It also shot like a tactical gun with Federal’s 85-grain bullets, with 0.52-inch groups, slightly better than the Browning and Ruger. It apparently didn’t like the heavier bullets as well, but bottom line, it shot everything we fed it into sub-1-inch groups. We’ll have to check the archives, but we couldn’t recall having three guns shoot all sub-MOA in any test, including vastly more expensive tactical rifles.
Each Model 700 SPS is fit with a newly designed, more ergonomic synthetic stock featuring the R3 recoil pad. This very soft pad put the other two guns to shame, and it made a huge difference in shooter comfort. The carbon-steel barrel was matte-blued and drilled and tapped for scope mounts, which in our test were a Weaver 48500 Matte 35M top-mount base in front and a 48501 36M rear base. Bases and rings added about $30 to the gun’s cost. The carbon-steel barrel came without sights, and the receiver was drilled and tapped for scope mounts. All exterior metalwork featured a matte blued finish. The gun had a hinged floor plate magazine and swivel studs.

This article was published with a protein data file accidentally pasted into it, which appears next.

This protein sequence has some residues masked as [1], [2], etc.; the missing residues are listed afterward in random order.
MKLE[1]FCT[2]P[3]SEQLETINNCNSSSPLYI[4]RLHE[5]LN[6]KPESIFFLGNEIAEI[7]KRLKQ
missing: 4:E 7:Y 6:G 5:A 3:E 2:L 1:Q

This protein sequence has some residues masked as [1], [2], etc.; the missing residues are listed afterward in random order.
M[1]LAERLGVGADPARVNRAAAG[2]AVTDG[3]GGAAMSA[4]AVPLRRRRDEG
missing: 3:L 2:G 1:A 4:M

The gun’s barrel wasn’t free floated like the Browning’s, and of course its cosmetics weren’t up to the level of the other guns.
The trigger sear broke at a range of weights from a low of 4.25 pounds to 4.5 pounds, with an average of 4.3 pounds. The safety was a top-right-tang, thumb-operated push-lever, which we could reach with the thumb of the shooting hand, though it forced our grip on the gun to change somewhat.
Gun Tests Recommends
• Ruger M77 Frontier Rifle .243 M77FRBBZ MKII, No. 17882, $800. Our Pick. If money were no object, we would not hesitate to buy this fast-handling, accurate rifle. We liked some aspects of its forward-mount concept enough to pick it over the Micro.
• Browning A-Bolt Micro Hunter .243 Win. No. 035020211, $684. Buy It. Slightly more expensive than the Frontier, this is still an excellent shooter. If traditional cosmetics are important to you, then choose it ahead of the Frontier.
• Remington 700 SPS Youth .243 Win. No. 27475, $520. Best Buy. The literal dark horse in this test, the SPS Youth doesn’t dwarf the Frontier. It outshot each of the other guns with one ammunition. We now see why our sheep-hunting friend liked his so much: Despite its name, the SPS Youth is a great-shooting gun that’s easy to carry. We think it’s a bargain for nearly any shooter, youth or adult.